What does Newsweek Know About Jesus?By R.B. Parrish
For its Dec. 10, 2012 edition, Newsweek featured a story, "What Do We Really Know About Jesus?" A better title might have been, "What does Newsweek know about Jesus?" The gist of the article is that the gospels are full of historical errors; yet nevertheless, "for those with a broader vision, a more generous appreciation of literature, and a fuller sense of theological meaning, the story of the Christ-child and his appearance in the world can be founded not on what really did happen, but on what really does happen, in the lives of those who believe that stories such as these can convey a greater truth."
In other words, it's a lie, but one whose story can affect the readers in a positive fashion. (The same might be said to apply to Gone With the Wind, The Hobbit, or any other piece of fiction.)
Let's take a brief look at what the article considers some of the "historical inaccuracies" of the Christmas story:
NEWSWEEK: ...they [the gospel writers] both want to relate Jesus to the ancestral line of the Jewish patriarchs, but neither of them has access to the kind of reliable data they need for the task."
Yet genealogical records were maintained. The Jewish historian Josephus notes that precise records were kept of those who were descended from priests; and that even from Egypt and Babylonia "they send to Jerusalem lists in writing of all their ancestors, even the most ancient of them, along with the names of those who can testify to the facts." ("Against Apion" 1.7)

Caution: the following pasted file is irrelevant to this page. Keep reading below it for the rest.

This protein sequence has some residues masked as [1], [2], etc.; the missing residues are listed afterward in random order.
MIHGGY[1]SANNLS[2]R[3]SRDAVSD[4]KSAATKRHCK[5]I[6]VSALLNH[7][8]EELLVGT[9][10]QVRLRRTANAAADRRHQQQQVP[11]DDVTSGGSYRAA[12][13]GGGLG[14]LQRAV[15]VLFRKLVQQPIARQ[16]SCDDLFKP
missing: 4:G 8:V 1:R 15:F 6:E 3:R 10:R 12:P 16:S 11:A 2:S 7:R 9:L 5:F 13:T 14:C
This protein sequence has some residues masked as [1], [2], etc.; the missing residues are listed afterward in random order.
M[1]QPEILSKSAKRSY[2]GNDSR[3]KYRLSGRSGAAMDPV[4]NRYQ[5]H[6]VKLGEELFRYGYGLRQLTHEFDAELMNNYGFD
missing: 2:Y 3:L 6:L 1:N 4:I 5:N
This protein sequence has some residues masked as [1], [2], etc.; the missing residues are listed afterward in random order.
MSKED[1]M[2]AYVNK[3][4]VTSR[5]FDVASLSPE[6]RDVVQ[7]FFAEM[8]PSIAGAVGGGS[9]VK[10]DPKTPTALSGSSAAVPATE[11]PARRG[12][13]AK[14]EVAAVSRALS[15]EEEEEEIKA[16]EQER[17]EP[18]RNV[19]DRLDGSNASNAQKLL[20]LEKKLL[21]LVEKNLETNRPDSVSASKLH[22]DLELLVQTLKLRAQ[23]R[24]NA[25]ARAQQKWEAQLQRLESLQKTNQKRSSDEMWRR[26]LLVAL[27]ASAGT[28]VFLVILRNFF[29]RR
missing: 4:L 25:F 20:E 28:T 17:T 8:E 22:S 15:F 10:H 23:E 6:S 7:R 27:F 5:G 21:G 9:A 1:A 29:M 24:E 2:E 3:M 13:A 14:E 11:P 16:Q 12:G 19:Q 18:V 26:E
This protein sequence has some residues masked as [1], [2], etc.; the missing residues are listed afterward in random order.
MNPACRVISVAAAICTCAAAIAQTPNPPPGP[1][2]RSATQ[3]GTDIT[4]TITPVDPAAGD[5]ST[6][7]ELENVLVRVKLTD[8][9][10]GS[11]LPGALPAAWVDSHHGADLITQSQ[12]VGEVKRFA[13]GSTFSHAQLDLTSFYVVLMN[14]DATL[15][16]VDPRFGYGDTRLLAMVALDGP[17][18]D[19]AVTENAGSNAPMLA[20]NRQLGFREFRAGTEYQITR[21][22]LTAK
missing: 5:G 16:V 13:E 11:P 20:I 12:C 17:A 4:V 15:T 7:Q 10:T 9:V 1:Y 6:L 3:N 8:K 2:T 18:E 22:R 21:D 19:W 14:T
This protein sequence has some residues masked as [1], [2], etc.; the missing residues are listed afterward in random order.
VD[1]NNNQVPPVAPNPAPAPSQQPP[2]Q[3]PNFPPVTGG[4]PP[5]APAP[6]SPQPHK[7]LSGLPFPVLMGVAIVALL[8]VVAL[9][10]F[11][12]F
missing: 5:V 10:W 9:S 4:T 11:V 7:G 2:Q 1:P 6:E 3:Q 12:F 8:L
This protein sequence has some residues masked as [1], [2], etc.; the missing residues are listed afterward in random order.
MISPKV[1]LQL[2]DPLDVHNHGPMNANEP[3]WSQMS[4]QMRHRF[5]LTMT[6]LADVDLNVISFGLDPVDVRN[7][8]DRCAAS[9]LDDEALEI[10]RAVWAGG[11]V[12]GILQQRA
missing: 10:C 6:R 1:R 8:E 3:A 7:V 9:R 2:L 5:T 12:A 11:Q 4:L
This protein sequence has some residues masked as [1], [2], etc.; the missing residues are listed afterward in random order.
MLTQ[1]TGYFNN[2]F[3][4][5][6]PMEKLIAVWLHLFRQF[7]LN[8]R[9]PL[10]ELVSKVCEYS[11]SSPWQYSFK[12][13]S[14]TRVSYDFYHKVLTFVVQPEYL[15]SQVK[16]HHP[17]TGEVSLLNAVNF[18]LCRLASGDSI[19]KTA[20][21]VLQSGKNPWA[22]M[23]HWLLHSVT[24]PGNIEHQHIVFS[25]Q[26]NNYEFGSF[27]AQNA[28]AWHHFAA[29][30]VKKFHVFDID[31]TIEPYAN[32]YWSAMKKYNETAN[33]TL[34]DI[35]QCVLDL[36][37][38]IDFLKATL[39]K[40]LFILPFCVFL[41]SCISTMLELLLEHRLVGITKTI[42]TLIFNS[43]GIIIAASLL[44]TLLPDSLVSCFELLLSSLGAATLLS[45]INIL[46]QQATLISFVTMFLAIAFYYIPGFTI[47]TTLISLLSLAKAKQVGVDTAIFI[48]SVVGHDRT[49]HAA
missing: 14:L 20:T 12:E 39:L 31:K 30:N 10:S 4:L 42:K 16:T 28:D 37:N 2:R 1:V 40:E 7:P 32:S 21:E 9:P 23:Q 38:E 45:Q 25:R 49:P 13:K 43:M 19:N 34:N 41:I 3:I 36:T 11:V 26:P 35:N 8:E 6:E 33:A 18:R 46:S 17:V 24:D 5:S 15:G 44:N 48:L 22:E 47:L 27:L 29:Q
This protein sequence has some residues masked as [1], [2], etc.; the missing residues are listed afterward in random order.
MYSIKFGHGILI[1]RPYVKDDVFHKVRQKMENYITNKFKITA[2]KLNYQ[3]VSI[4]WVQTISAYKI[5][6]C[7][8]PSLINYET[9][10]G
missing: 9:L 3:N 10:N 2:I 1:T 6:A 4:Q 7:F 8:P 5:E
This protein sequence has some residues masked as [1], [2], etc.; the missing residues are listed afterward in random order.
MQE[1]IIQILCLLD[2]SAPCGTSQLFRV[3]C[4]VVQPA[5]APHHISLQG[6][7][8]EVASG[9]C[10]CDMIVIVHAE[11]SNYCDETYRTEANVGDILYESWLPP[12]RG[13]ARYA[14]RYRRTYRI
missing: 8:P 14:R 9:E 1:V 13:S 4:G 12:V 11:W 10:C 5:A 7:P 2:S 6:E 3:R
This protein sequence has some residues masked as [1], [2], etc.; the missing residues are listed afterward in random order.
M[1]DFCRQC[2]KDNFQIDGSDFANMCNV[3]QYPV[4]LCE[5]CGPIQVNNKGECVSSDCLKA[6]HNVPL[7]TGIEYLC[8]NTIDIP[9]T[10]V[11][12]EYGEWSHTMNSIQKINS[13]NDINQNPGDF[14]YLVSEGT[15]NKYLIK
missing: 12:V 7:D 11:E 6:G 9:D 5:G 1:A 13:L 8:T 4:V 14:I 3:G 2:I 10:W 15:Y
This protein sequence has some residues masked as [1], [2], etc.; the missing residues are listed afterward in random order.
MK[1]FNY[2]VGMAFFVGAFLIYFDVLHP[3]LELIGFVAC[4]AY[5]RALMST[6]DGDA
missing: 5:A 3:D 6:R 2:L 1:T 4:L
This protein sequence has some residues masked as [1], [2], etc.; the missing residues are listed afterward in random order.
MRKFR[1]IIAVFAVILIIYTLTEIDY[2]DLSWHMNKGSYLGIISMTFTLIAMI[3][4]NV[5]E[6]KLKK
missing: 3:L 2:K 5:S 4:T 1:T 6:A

But in the archives there were still kept written lists of those who were descended from [pure] Hebrew families and those who were descended from converts... as well as all those of mixed blood who had departed with them from Egypt. (Eusebius, Eccelsiastical History, 7.13, quoting from a letter of Sextus Julius Africanus)
NEWSWEEK: The whole world? Luke must mean "the whole Roman Empire." But even that cannot be right, historically. We have good documentation about the reign of Caesar Augustus, and there never was a census of his entire empire.
Augustus took a number of censuses of Roman citizens, however.
And an inscription in Eastern Turkey refers to "oaths sworn by all the people in the land at the altars of Augustus in the temples of Augustus in the various districts", in 3 B. C. Moses of Khoren, an Armenian historian of the early 5th century, in speaking of the Christmas census, says that at the same time the Romans placed "the image of Augustus Caesar in every temple". (Chronos, Kairos, Christos: Nativity and Chronological Studies Presented to Jack Finegan, Jerry Vardaman and Edwin Yamauchi, eds. Eisenbrauns: 1989, pp. 88-90)
Josephus notes that the Pharisees (or a sect of the Pharisees) shortly before Herod's death, would not take the oath to Caesar: "Accordingly, when all the people of the Jews gave assurances of their good will to Caesar, and to the King's government, these very men did not swear, being above six thousand..." [Josephus, "Antiquities", Book XVII, Chapter 2, paragraph 4)
Orosius, a fifth-century author, wrote:
"[Augustus] ordered that a census be taken of each province everywhere and that all men be enrolled. So at that time, Christ was born and was entered on the Roman census list as soon as he was born. This is the earliest and most famous public acknowledgment which marked Caesar as the first of all men and the Romans as lords of the world ... " (Orosius, Adv. Pag. VI.22.7, VII.2.16; trans. by De ferrari, R.J. The Fathers of the Church, Washington, D.C.: Catholic U. Press, 1964), vol. 50, p. 281, 287.)
Augustus himself may refer to this in his Res Gestae: